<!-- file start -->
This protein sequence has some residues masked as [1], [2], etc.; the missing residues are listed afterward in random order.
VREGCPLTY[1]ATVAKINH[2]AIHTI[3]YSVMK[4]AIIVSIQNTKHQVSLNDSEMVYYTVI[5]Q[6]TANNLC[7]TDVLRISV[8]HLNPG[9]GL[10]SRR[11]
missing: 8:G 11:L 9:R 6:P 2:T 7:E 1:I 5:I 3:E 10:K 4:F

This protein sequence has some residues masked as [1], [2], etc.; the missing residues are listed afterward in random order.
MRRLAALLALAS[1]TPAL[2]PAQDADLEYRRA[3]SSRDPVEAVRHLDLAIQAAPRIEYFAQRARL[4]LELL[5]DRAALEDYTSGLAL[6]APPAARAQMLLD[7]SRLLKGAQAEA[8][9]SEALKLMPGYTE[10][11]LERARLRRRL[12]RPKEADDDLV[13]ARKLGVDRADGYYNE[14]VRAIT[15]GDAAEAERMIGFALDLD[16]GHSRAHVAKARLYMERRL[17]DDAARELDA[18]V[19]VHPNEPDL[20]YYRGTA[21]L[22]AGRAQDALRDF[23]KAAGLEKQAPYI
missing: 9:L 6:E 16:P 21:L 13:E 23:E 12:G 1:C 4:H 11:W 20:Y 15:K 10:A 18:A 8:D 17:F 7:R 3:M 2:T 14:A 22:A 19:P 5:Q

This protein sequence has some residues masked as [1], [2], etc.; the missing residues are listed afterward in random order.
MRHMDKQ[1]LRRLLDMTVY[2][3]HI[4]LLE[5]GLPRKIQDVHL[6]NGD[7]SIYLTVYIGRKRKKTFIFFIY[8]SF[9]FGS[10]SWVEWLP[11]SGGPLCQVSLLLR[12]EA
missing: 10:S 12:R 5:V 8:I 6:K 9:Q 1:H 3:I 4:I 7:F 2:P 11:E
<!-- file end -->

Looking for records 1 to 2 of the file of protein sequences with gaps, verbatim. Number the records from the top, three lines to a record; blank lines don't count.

This protein sequence has some residues masked as [1], [2], etc.; the missing residues are listed afterward in random order.
VREGCPLTY[1]ATVAKINH[2]AIHTI[3]YSVMK[4]AIIVSIQNTKHQVSLNDSEMVYYTVI[5]Q[6]TANNLC[7]TDVLRISV[8]HLNPG[9]GL[10]SRR[11]
missing: 8:G 11:L 9:R 6:P 2:T 7:E 1:I 5:I 3:E 10:K 4:F

This protein sequence has some residues masked as [1], [2], etc.; the missing residues are listed afterward in random order.
MRRLAALLALAS[1]TPAL[2]PAQDADLEYRRA[3]SSRDPVEAVRHLDLAIQAAPRIEYFAQRARL[4]LELL[5]DRAALEDYTSGLAL[6]APPAARAQMLLD[7]SRLLKGAQAEA[8][9]SEALKLMPGYTE[10][11]LERARLRRRL[12]RPKEADDDLV[13]ARKLGVDRADGYYNE[14]VRAIT[15]GDAAEAERMIGFALDLD[16]GHSRAHVAKARLYMERRL[17]DDAARELDA[18]V[19]VHPNEPDL[20]YYRGTA[21]L[22]AGRAQDALRDF[23]KAAGLEKQAPYI
missing: 9:L 6:E 16:P 21:L 13:E 23:E 12:G 1:C 4:H 11:W 20:Y 15:K 10:A 18:A 8:D 17:F 7:R 3:M 2:T 14:A 22:A 19:P 5:Q